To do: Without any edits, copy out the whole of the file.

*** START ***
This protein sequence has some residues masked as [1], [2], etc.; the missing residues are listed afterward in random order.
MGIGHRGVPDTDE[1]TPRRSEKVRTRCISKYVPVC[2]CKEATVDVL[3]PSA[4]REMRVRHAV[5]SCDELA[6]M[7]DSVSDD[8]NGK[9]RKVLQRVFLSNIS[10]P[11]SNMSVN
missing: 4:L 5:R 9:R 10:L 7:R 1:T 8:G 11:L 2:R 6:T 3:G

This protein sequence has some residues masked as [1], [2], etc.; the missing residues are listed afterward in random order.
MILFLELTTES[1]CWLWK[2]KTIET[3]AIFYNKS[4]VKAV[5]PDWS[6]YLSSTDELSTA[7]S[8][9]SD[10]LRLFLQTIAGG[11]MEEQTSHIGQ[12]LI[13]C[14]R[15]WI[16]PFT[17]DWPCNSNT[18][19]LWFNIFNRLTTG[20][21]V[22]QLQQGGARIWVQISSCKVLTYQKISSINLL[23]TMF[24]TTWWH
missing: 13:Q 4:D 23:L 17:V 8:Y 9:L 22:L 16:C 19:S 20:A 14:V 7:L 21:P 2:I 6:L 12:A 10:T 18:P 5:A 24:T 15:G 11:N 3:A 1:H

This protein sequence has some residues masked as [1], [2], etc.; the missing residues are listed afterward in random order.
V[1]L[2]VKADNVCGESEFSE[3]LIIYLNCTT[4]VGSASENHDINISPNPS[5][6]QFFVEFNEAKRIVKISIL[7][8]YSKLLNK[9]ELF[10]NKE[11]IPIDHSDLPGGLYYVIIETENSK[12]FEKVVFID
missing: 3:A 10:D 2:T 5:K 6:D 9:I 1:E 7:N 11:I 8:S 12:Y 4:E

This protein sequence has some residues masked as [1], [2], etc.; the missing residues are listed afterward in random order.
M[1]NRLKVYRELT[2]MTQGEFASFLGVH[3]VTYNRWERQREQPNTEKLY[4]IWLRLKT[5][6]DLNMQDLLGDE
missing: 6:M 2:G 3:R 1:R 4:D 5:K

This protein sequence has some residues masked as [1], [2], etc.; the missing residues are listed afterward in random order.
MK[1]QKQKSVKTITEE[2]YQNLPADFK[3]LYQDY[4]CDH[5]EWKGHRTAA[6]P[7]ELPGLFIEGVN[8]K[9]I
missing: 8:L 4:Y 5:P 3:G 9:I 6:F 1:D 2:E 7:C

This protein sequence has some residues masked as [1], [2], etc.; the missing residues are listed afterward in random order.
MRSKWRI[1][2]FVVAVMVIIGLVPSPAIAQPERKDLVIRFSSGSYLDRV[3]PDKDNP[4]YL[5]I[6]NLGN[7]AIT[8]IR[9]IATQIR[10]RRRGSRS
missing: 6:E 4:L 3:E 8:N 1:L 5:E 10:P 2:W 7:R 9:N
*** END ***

This protein sequence has some residues masked as [1], [2], etc.; the missing residues are listed afterward in random order.
MGIGHRGVPDTDE[1]TPRRSEKVRTRCISKYVPVC[2]CKEATVDVL[3]PSA[4]REMRVRHAV[5]SCDELA[6]M[7]DSVSDD[8]NGK[9]RKVLQRVFLSNIS[10]P[11]SNMSVN
missing: 4:L 5:R 9:R 10:L 7:R 1:T 8:G 11:L 2:R 6:T 3:G

This protein sequence has some residues masked as [1], [2], etc.; the missing residues are listed afterward in random order.
MILFLELTTES[1]CWLWK[2]KTIET[3]AIFYNKS[4]VKAV[5]PDWS[6]YLSSTDELSTA[7]S[8][9]SD[10]LRLFLQTIAGG[11]MEEQTSHIGQ[12]LI[13]C[14]R[15]WI[16]PFT[17]DWPCNSNT[18][19]LWFNIFNRLTTG[20][21]V[22]QLQQGGARIWVQISSCKVLTYQKISSINLL[23]TMF[24]TTWWH
missing: 13:Q 4:D 23:L 17:V 8:Y 9:L 22:L 16:C 19:S 20:A 14:V 7:L 21:P 2:I 6:L 12:A 10:T 18:P 5:A 24:T 15:G 11:N 3:A 1:H

This protein sequence has some residues masked as [1], [2], etc.; the missing residues are listed afterward in random order.
V[1]L[2]VKADNVCGESEFSE[3]LIIYLNCTT[4]VGSASENHDINISPNPS[5][6]QFFVEFNEAKRIVKISIL[7][8]YSKLLNK[9]ELF[10]NKE[11]IPIDHSDLPGGLYYVIIETENSK[12]FEKVVFID
missing: 3:A 10:D 2:T 5:K 6:D 9:I 1:E 7:N 11:I 8:S 12:Y 4:E

This protein sequence has some residues masked as [1], [2], etc.; the missing residues are listed afterward in random order.
M[1]NRLKVYRELT[2]MTQGEFASFLGVH[3]VTYNRWERQREQPNTEKLY[4]IWLRLKT[5][6]DLNMQDLLGDE
missing: 6:M 2:G 3:R 1:R 4:D 5:K

This protein sequence has some residues masked as [1], [2], etc.; the missing residues are listed afterward in random order.
MK[1]QKQKSVKTITEE[2]YQNLPADFK[3]LYQDY[4]CDH[5]EWKGHRTAA[6]P[7]ELPGLFIEGVN[8]K[9]I
missing: 8:L 4:Y 5:P 3:G 9:I 6:F 1:D 2:E 7:C

This protein sequence has some residues masked as [1], [2], etc.; the missing residues are listed afterward in random order.
MRSKWRI[1][2]FVVAVMVIIGLVPSPAIAQPERKDLVIRFSSGSYLDRV[3]PDKDNP[4]YL[5]I[6]NLGN[7]AIT[8]IR[9]IATQIR[10]RRRGSRS
missing: 6:E 4:L 3:E 8:N 1:L 5:E 10:P 2:W 7:R 9:N